One Year Pilot Gulf Fish Farm Project Concerns Siesta Key Residents

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By Jane Bartnett

Photo ©Rick Decker

The Gulf waters that lie 45 miles southwest of Siesta Key have brought national attention to the issue of fish farming in the United States. A proposal is now before the federal Environmental Protection Agency (EPA) to create a one-year-long test project to raise 20,000 Almaco Jack fish that are native to the Florida Gulf waters, in a floating “Velella Project,” 100-ft. copper-alloy mesh cage or fish farm, that can be lowered to 130 feet below the water line. The 12-month pilot project would be managed by Kampachi FishFarms, LLC, a Hawaiian aquaculture company based in Kailua-Kona, HI. Before the project can advance any further, it must be approved by the EPA and the US Army Corps of Engineers.

If approved, the floating fish farm would be the first of its kind in the Gulf of Mexico and in the continental U.S. To gauge public sentiment, the EPA held a three-hour public hearing on January 28, 2020, at MOTE Marine’s Wave Auditorium. As the meeting opened, an EPA official reported that the EPA has found that the proposal shows “no significant impact to the environment.” Some 66 individuals submitted requests to address the group that included area residents, public officials and business leaders.

Speaking before a standing room only audience, Tom Surprise, a member of the board of the Siesta Key Association spoke against the test project expressing his concerns about “discharge of un-natural elements in the waters.” Surprise asked, “What precautions are in place to take care that things don’t take over?” His comments echoed those that appear on the Association’s webpage. “What assurance is there fish farms won’t contribute to a future of catastrophic red tide blooms?” the website reads.

The Siesta Key resident was among the majority of speakers who stood against the project moving forward. Many made reference to the recent bouts of Red Tide and the need to protect Gulf Coast wildlife. As audience members listened to the speakers, many held up signs reading “Not Here.”

Biologist Dr. Kevan Main, Manager for MOTE Marine Laboratory’s Marine & Freshwater Aquaculture Research Program, and a past president of World Aquaculture Society, spoke on her own behalf, independently of Mote. She stated that the United States needs to embrace aquaculture. “Time is of the essence in developing US marine aquaculture,” she said. “We are far behind other countries.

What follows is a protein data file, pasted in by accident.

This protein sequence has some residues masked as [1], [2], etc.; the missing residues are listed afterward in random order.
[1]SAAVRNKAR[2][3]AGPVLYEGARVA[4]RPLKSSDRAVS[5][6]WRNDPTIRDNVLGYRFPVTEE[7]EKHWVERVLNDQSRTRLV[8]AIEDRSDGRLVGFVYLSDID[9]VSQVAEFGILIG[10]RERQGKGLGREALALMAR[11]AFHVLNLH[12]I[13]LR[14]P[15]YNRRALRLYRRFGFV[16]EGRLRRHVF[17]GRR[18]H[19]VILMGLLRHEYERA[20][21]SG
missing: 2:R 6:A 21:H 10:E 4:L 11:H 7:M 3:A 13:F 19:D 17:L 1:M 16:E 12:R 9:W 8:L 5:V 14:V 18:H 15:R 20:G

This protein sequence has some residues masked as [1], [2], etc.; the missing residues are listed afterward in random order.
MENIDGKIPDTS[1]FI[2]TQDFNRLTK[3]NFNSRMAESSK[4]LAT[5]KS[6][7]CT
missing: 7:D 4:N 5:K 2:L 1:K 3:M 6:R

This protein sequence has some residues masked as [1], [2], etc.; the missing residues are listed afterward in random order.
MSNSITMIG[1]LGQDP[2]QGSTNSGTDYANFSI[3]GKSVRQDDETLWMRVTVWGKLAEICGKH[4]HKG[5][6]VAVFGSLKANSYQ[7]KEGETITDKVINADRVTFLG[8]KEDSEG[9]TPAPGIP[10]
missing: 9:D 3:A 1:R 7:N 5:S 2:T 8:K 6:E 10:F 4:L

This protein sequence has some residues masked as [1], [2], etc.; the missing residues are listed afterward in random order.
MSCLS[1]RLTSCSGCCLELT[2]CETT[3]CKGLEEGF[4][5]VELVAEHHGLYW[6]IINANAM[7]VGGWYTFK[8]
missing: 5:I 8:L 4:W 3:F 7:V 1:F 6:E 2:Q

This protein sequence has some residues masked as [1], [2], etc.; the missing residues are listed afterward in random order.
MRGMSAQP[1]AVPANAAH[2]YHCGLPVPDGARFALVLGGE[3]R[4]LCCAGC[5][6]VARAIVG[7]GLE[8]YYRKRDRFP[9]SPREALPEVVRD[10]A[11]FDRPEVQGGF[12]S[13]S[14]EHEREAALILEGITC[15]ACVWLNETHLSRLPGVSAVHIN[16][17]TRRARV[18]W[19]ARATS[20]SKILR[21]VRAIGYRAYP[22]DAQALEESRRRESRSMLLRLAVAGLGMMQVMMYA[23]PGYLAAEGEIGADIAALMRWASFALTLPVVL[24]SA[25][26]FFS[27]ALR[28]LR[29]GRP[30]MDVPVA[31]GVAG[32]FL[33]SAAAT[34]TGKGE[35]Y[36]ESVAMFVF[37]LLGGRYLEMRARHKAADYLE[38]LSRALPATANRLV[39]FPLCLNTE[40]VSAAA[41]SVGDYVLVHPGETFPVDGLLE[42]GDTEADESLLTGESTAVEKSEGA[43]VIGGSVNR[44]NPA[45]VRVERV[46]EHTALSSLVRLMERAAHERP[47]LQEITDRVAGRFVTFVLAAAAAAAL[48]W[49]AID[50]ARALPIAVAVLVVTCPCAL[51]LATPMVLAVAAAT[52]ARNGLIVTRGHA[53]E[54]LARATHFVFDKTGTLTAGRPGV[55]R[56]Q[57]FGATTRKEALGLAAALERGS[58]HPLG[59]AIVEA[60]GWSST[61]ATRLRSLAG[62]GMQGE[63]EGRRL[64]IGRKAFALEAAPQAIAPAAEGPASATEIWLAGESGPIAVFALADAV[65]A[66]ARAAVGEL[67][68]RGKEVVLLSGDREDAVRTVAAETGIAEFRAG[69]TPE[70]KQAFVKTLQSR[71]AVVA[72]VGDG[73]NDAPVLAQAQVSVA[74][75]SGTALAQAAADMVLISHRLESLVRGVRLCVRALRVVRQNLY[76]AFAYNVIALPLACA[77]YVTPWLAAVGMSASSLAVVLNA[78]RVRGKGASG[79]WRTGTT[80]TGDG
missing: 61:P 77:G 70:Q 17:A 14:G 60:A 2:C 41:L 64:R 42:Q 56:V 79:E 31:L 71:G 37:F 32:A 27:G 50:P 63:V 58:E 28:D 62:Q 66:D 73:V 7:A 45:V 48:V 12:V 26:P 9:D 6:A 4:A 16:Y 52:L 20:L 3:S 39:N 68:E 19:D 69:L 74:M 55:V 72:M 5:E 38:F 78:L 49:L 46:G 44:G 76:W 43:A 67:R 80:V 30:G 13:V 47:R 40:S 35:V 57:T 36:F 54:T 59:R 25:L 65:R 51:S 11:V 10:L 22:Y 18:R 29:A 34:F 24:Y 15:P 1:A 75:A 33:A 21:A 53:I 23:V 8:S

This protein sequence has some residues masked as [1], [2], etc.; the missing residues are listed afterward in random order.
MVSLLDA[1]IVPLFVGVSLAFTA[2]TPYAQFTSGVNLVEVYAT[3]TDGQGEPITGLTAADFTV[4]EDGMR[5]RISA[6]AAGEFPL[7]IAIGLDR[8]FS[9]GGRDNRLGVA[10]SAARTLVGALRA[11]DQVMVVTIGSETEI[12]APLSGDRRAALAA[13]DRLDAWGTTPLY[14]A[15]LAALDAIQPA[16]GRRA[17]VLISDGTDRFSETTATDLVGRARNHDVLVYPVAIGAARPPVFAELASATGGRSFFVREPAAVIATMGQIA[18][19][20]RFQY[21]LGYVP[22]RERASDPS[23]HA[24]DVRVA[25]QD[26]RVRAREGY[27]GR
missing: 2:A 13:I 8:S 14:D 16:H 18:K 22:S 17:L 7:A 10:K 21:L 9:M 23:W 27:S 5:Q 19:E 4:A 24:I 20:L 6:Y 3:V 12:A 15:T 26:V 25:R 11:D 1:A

We need to do this in a manner that is both environmentally sustainable and provides information that we need.” Main spoke of the great improvements that have been made in the past 25 years in developing the tools for aquaculture and fish farms. She noted that “98% of the seafood that we eat is imported and it is mostly farmed.” According to the US Commerce Department’s National Oceanic and Atmospheric Administration (NOAA) 50% of US seafood imports came from the East and Southeast Asia.

Should the demonstration project advance with EPA and the US Army Corps of Engineers approval, the fish “fingerlings” would be raised by Mote Marine and then delivered to the pens located below the waters’s surface. MOTE is working with Kampachi Farms on the project. Officials stated that the fish would grow to an approved size in 12 months time. It is anticipated that approximately 20,000 fish would be harvested for sale.

Days after the public hearing, Sarasota Mayor Jen Ahearn-Koch asked the City Commission to send a letter of opposition to the Environmental Protection Agency. pIn defense of the project, Kampachi FishFarms founder, Neil Anthony Sims wrote on the company’s blog that the “Velella net pen pilot project in the Gulf of Mexico is part of a national initiative to increase U.S. aquaculture production in the next four years.” In Hawaii, Sims reports, Kampachi has had success in deploying smaller “Aquapod™ demonstration fish pens off the coast of Kona, Hawaii.” In 2012, he said, the “Velella Beta-test was awarded one of TIME Magazine’s “25 Best Inventions of the Year,” It was also featured on a National Geographic special. Kampachi and Florida Sea Grant, a University of Florida based program that supports research, education and extension to conserve coastal resources and enhance economic opportunities, began work on the current effort after they were awarded a grant to conduct a trial with the new Velella pen in the Gulf of Mexico in 2017.

Should the EPA grant approval for the pilot fish farm in the Gulf, it will be, Kampachi reports “on a single-point mooring, which allows the net pens to pivot as the current direction changes.” An EPA decision is expected at the end of February, 2020.

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